Luckily, new homebuyers can combine the FHSA and the HBP for up to $75,000 plus any capital gains in the FHSA towards their new home.


The rules for both accounts are essentially the same. The primary difference is that the FHSA has a 15-year lifespan, whereas the TFSA can be used with no age restrictions.

In terms of contributions, the FHSA allows for $8,000 annually. The TFSA varies per year, but it has usually been between $5,000 and $6,000 each year. The lifetime contribution limit for the TFSA in 2024 is currently at $95,000.

Both accounts are completely tax-free and can hold the same investment assets.


An RRSP is slightly different as it is tax-advantaged and tax-deferred but not tax-free. The RRSP is focused on retirement savings and long-term investing. The annual contributions are calculated based on the income you earned and reported the year before.

Any contributions made to the RRSP are deducted from your taxable income. You are then taxed when you withdraw from your RRSP in retirement. The logic is that your income will likely be lower in retirement, so you will not be taxed as heavily.

You cannot withdraw funds from an RRSP like you can with an FHSA or TFSA. There are exceptions, like with the HBP, but you do need to ultimately pay that back.

With an RRSP, your contributions in the first 60 days of the new year can be deducted from last year’s taxable income. This is not the case with the FHSA.

Pros and Cons of an FHSA


  • A tax-free way of saving for your first home
  • FHSAs can hold a wide range of investment assets
  • You do not need to repay your withdrawals like with an HBP
  • If you do not end up buying a house, you can contribute it to your RRSP
  • Contributions are tax-deductible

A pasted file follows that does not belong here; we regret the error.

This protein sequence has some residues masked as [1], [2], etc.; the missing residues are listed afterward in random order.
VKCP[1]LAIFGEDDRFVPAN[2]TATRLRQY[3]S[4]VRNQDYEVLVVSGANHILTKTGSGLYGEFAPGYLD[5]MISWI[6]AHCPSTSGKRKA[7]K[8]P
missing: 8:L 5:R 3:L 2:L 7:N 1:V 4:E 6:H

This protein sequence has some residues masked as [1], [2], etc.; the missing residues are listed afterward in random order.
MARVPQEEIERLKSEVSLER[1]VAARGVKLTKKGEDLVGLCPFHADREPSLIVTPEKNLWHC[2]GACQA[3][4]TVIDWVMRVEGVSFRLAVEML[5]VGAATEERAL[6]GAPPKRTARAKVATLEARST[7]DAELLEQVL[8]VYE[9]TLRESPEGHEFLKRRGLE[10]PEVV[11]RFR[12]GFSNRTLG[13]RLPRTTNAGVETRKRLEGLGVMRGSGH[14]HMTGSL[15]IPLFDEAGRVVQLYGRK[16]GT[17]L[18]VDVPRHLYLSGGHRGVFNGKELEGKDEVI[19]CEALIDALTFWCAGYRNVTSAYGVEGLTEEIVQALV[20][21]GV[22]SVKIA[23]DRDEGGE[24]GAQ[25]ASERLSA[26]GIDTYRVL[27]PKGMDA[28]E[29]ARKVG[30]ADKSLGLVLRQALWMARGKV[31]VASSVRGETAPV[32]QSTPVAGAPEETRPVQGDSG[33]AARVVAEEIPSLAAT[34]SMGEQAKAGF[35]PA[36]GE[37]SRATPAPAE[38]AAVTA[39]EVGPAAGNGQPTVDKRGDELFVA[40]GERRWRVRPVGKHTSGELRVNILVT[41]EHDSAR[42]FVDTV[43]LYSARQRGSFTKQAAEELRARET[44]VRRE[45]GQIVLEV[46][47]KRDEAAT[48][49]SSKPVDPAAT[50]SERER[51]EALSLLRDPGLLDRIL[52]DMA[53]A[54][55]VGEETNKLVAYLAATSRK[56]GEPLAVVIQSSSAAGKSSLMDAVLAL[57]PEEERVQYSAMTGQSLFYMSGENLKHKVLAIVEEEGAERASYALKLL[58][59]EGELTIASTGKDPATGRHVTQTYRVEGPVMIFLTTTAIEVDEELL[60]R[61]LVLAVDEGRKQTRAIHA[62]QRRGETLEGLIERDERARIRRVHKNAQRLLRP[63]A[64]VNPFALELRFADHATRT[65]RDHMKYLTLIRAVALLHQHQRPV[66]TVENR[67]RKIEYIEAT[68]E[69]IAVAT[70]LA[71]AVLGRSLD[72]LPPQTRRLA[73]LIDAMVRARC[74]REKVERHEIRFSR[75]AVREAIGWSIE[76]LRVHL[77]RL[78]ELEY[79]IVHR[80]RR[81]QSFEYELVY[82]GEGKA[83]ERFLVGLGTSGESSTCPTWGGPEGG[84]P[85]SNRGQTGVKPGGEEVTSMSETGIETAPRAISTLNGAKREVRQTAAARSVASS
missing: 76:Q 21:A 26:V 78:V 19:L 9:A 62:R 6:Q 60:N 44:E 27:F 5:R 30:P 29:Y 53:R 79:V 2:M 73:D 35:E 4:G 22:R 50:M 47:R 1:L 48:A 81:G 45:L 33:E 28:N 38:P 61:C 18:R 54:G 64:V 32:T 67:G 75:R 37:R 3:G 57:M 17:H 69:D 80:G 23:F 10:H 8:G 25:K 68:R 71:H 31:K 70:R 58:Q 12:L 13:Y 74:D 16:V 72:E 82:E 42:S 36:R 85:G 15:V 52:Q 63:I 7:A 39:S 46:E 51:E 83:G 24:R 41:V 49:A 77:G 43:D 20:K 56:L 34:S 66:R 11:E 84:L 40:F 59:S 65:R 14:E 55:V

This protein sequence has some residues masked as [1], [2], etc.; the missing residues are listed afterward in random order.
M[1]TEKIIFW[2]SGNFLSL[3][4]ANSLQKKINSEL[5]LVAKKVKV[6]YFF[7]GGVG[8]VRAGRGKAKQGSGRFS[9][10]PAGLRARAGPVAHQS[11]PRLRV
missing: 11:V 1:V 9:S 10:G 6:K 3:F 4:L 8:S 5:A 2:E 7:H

• The maximum contribution limit is currently set at $40,000
  • You can only have the account for a maximum of 15 years
  • You cannot contribute to a spouse or child’s FHSA and claim the contribution as tax-deductible

FHSA Investments FAQs

When is the FHSA available in Canada?

Individuals who qualify for the FHSA in Canada can sign up for one starting April 1, 2023.

Who qualifies for the FHSA?

Canadian residents who are over the age of 18 or the age of majority in their Province and under the age of 71. They must also not have lived in a primary residence they own at any time this year or the preceding four years.

Can I open an FHSA if I already own a home?

As of now, if the home you own is not your primary residence, then you still qualify for the FHSA.

Can an FHSA be used for a rental property?

As of now, the home you buy must be your primary residence within one year of buying or building it.

How do I withdraw an FHSA to buy a house?

To make a qualifying withdrawal from your FHSA, you must have a written agreement to buy or build a house with a completion date before October 1 of the year after your withdrawal. The home in question must be within Canada.

Can I transfer an FHSA to an RRSP?

Yes! If you do not end up buying a house at the end of the 15 years, you can transfer all funds to your RRSP without any impact on your contribution limits.

Can I combine the FHSA with the HBP to buy a home?

Yes, you can combine the FHSA and the HBP to put toward the purchase or construction of your new home.

How long can an FHSA be opened for?

The FHSA can be opened for a maximum of 15 years or the year in which you turn 72.

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Editorial Disclaimer: The investing information provided here is for informational purposes only and is not intended as individual investment advice or recommendation to invest in any specific security or investment product. Investors should always conduct their own independent research before making investment decisions or executing investment strategies. Savvy New Canadians does not offer advisory or brokerage services. Note that past investment performance does not guarantee future returns.

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Enoch Omololu, MSc (Econ)

Enoch Omololu, personal finance expert, author, and founder of Savvy New Canadians, has written about money matters for over 10 years. Enoch has an MSc (Econ) degree in Finance and Investment Management from the University of Aberdeen Business School and has completed the Canadian Securities Course. His expertise has been highlighted in major publications like Forbes, Globe and Mail, Business Insider, CBC News, Toronto Star, Financial Post, CTV News, TD Direct Investing, Canadian Securities Exchange, and many others. Enoch is passionate about helping others win with their finances and recently created a practical investing course for beginners. You can read his full author bio.